Jo Masters, Oceania Chief Economist at EY, will play a key role in the debate about how to best position the Australian economy for recovery and future growth in the wake of COVID-19’s economic carnage. Despite the damage, she sees some great opportunity to remake Australia through a series of reforms to drive recovery and reinvigorate the economy. By BEN POWER.
At the 2019 ASFA Conference, Ernst & Young’s Oceania Chief Economist, Jo Masters, shared a stage with the RBA’s Assistant Governor, Michele Bullock, and high-profile economist, Tim Harcourt.
The Australian economy was slowing, and the discussion turned to downside risks. But few could have predicted the risk that was about to smash Australia: the shutting of huge swathes of the economy to ward off a global pandemic.
“Nobody had any idea of where we would be a year on,” says Masters, who recently presented at the ASFA Economic Update. “The [Economic update] event was a totally different setting to the 2019 Conference – delivered virtually and with an economy in recession.”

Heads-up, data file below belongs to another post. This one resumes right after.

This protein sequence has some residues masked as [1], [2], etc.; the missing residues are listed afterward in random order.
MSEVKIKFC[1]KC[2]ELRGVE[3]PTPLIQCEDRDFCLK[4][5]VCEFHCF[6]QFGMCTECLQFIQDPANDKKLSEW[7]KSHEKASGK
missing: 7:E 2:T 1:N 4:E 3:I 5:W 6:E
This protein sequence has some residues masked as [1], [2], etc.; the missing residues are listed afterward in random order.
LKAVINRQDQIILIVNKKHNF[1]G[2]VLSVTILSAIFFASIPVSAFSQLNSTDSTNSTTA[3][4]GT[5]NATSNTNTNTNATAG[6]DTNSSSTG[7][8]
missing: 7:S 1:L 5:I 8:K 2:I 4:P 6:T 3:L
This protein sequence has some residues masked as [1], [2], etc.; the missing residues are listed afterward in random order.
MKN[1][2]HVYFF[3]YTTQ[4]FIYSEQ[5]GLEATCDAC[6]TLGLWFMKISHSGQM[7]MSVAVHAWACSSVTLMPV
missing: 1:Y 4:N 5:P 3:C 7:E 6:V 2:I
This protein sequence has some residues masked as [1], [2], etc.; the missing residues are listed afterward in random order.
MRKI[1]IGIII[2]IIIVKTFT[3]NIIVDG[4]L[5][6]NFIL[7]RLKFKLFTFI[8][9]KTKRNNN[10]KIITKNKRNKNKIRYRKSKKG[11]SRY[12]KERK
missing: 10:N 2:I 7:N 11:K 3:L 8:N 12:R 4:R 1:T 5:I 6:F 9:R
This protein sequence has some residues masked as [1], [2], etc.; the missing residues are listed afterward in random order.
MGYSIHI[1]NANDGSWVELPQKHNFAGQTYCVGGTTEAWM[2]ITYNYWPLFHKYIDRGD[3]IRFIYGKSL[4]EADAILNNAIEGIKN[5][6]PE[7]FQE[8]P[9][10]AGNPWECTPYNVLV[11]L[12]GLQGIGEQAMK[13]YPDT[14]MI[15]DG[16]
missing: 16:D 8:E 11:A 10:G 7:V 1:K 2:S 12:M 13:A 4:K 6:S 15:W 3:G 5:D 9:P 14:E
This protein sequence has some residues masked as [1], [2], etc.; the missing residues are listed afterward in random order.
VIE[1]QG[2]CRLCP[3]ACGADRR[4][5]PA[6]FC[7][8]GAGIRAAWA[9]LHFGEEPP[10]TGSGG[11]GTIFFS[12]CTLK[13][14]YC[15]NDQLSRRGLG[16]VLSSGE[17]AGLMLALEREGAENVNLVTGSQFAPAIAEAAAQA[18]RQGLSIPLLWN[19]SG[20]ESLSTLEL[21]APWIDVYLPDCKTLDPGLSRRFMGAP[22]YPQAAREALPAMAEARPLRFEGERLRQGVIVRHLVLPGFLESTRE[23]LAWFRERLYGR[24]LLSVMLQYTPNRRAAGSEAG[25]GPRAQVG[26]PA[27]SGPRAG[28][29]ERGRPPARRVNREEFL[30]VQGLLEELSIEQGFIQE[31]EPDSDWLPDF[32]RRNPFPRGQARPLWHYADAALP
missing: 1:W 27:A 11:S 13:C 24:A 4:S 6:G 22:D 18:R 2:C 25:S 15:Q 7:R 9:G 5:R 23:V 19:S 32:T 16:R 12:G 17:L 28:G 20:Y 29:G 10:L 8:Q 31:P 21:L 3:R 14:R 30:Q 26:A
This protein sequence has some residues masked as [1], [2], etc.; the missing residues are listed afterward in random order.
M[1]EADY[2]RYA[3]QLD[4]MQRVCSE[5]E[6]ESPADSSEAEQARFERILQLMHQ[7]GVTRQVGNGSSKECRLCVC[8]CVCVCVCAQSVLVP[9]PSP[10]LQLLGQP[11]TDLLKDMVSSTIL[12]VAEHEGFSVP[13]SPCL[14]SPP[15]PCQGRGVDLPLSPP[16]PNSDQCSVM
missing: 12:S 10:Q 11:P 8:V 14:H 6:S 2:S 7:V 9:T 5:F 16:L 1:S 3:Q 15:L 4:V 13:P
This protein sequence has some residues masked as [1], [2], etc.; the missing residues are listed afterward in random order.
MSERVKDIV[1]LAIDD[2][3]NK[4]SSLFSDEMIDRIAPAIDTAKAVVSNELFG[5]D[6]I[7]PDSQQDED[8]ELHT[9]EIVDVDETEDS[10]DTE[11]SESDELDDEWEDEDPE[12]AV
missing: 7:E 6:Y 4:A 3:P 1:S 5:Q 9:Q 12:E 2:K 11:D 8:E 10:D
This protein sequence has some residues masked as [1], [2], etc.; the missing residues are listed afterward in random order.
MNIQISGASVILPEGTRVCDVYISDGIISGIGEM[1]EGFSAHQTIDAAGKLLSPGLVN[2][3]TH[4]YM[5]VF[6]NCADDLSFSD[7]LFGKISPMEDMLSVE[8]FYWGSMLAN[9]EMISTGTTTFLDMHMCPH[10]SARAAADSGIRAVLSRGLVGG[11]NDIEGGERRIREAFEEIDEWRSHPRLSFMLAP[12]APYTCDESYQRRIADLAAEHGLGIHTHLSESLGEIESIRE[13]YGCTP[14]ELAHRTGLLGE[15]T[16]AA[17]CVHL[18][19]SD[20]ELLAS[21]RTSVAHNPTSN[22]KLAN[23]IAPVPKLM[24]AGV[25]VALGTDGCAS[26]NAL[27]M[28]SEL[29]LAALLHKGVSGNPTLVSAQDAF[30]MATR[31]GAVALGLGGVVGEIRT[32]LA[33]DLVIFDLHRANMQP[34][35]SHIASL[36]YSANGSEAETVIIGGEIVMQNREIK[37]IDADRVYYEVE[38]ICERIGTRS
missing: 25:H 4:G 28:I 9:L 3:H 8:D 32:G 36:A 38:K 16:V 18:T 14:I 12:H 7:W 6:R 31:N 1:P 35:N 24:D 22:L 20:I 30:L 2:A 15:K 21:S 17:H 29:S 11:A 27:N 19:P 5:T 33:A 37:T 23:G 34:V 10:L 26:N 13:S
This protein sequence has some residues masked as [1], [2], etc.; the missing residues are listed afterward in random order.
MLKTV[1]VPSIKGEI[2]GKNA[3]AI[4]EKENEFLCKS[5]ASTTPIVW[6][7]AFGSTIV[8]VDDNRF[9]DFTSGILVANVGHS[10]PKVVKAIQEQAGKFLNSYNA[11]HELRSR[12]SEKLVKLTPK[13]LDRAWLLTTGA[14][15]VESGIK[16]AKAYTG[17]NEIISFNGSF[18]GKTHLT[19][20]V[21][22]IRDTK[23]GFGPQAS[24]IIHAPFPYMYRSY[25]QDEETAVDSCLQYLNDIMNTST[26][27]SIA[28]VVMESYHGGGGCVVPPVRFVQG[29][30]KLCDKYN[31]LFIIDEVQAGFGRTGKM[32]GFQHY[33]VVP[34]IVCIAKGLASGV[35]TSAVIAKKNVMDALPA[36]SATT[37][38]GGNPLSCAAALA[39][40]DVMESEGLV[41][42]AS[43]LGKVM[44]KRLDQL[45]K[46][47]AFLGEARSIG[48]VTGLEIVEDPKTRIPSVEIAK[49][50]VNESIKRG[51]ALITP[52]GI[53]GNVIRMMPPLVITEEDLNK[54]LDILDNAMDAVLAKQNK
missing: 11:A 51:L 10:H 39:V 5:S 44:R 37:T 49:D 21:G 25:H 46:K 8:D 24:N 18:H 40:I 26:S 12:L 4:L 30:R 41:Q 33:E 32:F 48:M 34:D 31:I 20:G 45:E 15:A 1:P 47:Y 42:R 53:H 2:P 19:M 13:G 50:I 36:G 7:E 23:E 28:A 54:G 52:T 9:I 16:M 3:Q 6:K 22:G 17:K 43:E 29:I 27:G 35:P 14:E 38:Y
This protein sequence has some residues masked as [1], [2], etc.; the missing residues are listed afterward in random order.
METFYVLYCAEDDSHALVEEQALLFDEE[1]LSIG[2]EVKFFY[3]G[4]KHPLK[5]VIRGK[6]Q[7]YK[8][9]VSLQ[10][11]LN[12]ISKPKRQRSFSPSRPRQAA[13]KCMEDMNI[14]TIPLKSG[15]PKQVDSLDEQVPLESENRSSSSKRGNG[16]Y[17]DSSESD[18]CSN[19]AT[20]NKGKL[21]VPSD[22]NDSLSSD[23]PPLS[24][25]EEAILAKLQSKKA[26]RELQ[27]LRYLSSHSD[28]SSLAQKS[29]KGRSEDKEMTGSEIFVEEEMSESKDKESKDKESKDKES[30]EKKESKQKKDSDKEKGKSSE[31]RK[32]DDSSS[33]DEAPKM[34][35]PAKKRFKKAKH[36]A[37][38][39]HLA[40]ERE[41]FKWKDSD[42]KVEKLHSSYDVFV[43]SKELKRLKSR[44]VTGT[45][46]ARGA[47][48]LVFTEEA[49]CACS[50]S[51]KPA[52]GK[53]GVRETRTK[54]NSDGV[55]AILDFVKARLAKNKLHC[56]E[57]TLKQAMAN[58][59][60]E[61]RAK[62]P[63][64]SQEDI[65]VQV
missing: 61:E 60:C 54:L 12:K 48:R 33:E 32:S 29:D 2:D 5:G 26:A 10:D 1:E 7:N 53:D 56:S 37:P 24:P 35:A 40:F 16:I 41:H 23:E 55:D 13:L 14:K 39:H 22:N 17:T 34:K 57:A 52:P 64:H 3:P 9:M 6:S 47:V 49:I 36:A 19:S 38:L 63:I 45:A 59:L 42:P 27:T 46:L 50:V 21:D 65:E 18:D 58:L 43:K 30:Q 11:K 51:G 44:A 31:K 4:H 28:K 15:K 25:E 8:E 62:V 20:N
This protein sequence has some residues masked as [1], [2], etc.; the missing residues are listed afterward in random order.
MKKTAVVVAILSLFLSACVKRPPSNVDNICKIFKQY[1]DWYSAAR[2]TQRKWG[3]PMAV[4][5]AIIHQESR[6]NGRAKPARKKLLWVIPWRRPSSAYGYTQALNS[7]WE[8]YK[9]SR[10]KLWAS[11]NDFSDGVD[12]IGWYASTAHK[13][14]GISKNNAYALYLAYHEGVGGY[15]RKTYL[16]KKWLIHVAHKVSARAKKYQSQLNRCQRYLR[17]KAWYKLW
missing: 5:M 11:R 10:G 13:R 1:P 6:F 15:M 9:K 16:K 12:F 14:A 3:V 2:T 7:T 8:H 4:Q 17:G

With Australia battling the biggest downturn since the Great Depression, Masters has found herself front and centre of the national conversation. “I really want to make a significant contribution to the policy and economic debate in Australia, and for EY to be part of that as we move through this COVID environment,” she says.
I really want to make a significant contribution to the policy and economic debate in Australia, and for EY to be part of that as we move through this COVID environment